Guided Investing

Index Investing: Nifty 100 is not the same as Nifty 50 + Next 50

Category : Asset Allocation, Passive Investing · by Jan 31st, 2020

Index funds and ETFs are becoming a popular investment choice. In terms of assets under management, they are way behind actively managed funds but the momentum seems to be building in their favour. We will not talk about pros or cons of index investing; there is enough material out there. This will be a 2-part series. In part 1, we will look at why investing in Nifty 100 is not the same as investing in Nifty 50 and Nifty Next 50.

This is the index construction of NSE India. For our discussion here, we will focus only on the green box:

More than 2000 companies are listed on NSE. Nifty 100 is made up of the top 100 companies by market cap. This group constitutes more than 75% of the total market cap. Likewise, Nifty 50 comprises of the top 50 companies by market cap and Nifty Next 50 is made of companies from 51 to 100. And yet here I am saying, to the contrary! Sure, Nifty 100 is sum total of Nifty 50 and Next 50 but it is not the same thing when it comes to investing. Meaning, a rupee invested in Nifty 50 and Nifty Next 50 each is not the same as investing 2 rupees in Nifty 100. To understand better, let us look at relative performance of these three indices:

We see that Nifty 50 and Nifty 100 are moving in tandem whereas Nifty Next 50 is not. Here one might argue saying this is point to point data, which is prone to narrative bias. So, let us see the rolling returns.

Even here we notice that Nifty 50 and Nifty 100 are moving in tandem but Nifty Next 50 is either over-performing or under-performing the other two. For the sake of brevity, I have put 3-year rolling return data. 1 year, 2 year or 5 year rolling returns have similar pattern.

Traditional wisdom says that, if something is made of two parts, the final product is the average of the two. In this case, Nifty 100 is made up of Nifty 50 and Next 50 and yet it is nowhere in the middle. In fact, it is leaning heavily towards Nifty 50. Why is that? The answer lies in the way the indices are constructed. These are free-float adjusted market-cap weighted indices. To put it simply, first calculate free float for each constituent. Meaning, shareholdings of promoters, group company’s cross holdings, strategic investors, employee welfare trust etc. are taken out. What remains is free-float. Next, determine the market cap for each stock with this free-float. This is done simply by multiplying close price with the free-float. Finally, index is calculated by (Current Value) / (Base Value of Index). Base Value is taken as 1000 as on 3-Nov-1995. Let us see with an example to simplify things a little: Weightage is determined by 3 factors:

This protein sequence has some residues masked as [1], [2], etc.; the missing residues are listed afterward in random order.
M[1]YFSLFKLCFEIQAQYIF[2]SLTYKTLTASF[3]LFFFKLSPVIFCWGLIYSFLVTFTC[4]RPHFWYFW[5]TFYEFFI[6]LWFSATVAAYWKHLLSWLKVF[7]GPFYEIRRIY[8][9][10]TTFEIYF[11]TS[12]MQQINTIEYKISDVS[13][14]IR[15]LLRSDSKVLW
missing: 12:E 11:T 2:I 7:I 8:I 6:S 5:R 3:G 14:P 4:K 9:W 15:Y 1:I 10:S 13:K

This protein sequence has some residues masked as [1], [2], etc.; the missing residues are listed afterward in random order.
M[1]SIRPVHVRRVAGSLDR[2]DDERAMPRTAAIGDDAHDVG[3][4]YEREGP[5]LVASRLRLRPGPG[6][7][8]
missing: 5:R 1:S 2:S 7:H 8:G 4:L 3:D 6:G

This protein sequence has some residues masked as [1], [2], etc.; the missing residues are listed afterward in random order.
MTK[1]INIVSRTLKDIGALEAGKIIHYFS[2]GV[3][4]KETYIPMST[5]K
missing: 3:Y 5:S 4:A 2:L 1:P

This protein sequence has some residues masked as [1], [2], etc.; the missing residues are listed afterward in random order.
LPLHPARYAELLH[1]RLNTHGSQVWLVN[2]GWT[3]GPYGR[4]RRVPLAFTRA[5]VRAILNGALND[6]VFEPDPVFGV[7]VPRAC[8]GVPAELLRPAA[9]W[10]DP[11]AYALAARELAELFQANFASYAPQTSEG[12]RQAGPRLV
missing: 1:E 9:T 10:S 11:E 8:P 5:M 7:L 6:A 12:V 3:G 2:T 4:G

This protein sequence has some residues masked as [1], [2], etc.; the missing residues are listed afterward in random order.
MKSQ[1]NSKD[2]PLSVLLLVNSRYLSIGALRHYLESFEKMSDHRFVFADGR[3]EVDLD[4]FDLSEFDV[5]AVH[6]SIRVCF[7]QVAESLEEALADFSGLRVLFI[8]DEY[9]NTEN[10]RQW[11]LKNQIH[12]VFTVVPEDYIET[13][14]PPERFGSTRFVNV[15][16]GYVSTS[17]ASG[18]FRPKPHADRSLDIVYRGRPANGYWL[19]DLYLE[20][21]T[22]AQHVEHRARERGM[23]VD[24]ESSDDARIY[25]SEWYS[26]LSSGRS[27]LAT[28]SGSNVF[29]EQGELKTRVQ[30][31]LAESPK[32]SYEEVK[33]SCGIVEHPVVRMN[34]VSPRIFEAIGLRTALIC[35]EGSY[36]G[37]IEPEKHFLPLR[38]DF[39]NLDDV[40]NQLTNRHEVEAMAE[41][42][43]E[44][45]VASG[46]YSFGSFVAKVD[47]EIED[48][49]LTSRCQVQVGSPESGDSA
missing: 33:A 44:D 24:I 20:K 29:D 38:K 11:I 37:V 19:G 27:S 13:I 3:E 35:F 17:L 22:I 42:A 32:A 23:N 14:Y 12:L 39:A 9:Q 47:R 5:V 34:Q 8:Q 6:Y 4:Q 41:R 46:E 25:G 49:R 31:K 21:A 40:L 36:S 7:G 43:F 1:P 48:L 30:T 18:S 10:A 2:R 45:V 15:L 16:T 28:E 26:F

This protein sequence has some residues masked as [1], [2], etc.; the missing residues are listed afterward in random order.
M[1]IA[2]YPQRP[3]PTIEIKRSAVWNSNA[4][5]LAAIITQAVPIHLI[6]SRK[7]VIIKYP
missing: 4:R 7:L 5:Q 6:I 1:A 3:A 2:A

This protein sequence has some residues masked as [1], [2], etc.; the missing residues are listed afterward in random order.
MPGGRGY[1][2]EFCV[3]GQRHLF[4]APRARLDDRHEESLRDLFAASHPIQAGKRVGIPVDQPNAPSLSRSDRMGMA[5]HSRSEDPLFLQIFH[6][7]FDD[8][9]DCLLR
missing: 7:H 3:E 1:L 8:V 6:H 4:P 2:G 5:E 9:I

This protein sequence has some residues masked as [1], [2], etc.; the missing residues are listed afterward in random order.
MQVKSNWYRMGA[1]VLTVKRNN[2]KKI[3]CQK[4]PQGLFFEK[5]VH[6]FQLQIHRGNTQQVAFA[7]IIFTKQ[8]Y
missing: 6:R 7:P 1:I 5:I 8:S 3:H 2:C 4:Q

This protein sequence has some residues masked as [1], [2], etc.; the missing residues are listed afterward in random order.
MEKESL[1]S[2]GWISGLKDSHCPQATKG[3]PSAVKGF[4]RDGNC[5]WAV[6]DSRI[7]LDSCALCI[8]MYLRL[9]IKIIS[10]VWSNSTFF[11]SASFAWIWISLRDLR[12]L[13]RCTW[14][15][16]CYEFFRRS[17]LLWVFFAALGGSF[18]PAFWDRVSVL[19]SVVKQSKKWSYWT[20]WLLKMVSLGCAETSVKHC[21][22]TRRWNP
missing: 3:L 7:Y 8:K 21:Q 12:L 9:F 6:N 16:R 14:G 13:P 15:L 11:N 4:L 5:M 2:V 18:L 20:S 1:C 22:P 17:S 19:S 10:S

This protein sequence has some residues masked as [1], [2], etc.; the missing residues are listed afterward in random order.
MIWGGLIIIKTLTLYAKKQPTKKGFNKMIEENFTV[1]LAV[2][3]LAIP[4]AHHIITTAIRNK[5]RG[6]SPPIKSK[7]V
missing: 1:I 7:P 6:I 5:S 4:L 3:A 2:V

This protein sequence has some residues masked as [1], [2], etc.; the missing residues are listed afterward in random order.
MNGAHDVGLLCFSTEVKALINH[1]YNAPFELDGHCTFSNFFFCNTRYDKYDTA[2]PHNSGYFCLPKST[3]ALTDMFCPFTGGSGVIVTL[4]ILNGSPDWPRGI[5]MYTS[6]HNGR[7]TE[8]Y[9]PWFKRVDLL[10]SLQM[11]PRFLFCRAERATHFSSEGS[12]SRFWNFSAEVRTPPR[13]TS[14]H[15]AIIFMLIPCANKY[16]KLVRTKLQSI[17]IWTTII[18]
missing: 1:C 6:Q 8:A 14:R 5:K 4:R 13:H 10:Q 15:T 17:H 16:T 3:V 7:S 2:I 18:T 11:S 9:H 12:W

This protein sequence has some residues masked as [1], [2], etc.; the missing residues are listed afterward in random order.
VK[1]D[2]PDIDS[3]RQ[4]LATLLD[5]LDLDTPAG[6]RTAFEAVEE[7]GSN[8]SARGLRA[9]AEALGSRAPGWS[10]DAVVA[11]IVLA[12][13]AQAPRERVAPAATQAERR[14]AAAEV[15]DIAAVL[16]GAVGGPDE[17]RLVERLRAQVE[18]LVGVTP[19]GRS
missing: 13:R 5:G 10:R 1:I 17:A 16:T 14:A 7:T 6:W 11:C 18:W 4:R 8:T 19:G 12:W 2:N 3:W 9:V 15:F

1. Shares Outstanding: A company with more share capital can have higher weight. Example: Reliance Industries with 634 crore shares outstanding can potentially have higher weightage than say, Coal India which has 616 crore shares outstanding.
  2. Free Float: Reliance Industries has public shareholding of 49.97% whereas Coal India has public shareholding of 30.95%. Essentially Reliance Industries will get a higher weight on index.
  3. Free-Float Market Capitalization: This is free-float shares outstanding multiplied by price. Using the same example, Reliance might get weight of 634*0.4997*1500 (share price) = 4.75 whereas Coal India might be something like 616*0.3095*200 = 0.38. Essentially, Reliance has 12 times more weight than Coal India.

But it still does not answer why does Nifty 100 behaves more like Nifty 50 and not as an average. To understand that, let us break down the constituents of Nifty 100 into 5 buckets of 20% each, in descending order of their weights:

  • 82% of Nifty 100 is mirroring 94% of Nifty 50 whereas just 9% of Next 50.
  • 18% of Nifty 100 is mirroring just 6% of Nifty 50 whereas 91% of Next 50.

Although Nifty 100 has all the stocks of Nifty Next 50, the weight of those dwarfs in comparison to Nifty 50. No wonder Nifty 100 behaves more like Nifty 50 rather than an “average” of its two constituents.

Indexing is the way forward; there is no denying that. In fact, mutual funds have also realized this and been launching ETFs, in many different hues and themes. Not all are investment grade. Some are just decorative and some with hardly any AUM to speak of. We have seen than Nifty 100 behaves like Nifty 50. So, there is no reason why Nifty 500 ETF should be any different. It does not offer any meaningful diversification. Nifty Next 50 on the other hand does provide diversification to an existing Nifty 50 fund.

What can investors do? Most large cap mutual fund portfolios have the Nifty 50 stocks to a large extent. After all fund managers also have to chase alpha. Investors can consider Nifty Next 50 index funds as a diversification strategy to park any incremental investments. As we have seen, a combination of Nifty 50 and Next 50 provides better overall returns than Nifty 100.

In the next part, we will try and figure out if this simple index strategy could be refined further. And whether investors can generate better returns with some minor tweaks. Until then, happy indexing.


(4) comments

4 years ago · Reply

good article – well written – clearly articulated ! 

Rajkumar raju
4 years ago · Reply

Very interesting observation in terms of indices construction and their return profile

Thankfully, my clients portfolios are on the right side. A pat on your back and one on my cheek.

Kailash. Nanji Thakkar
3 years ago · Reply

nice article

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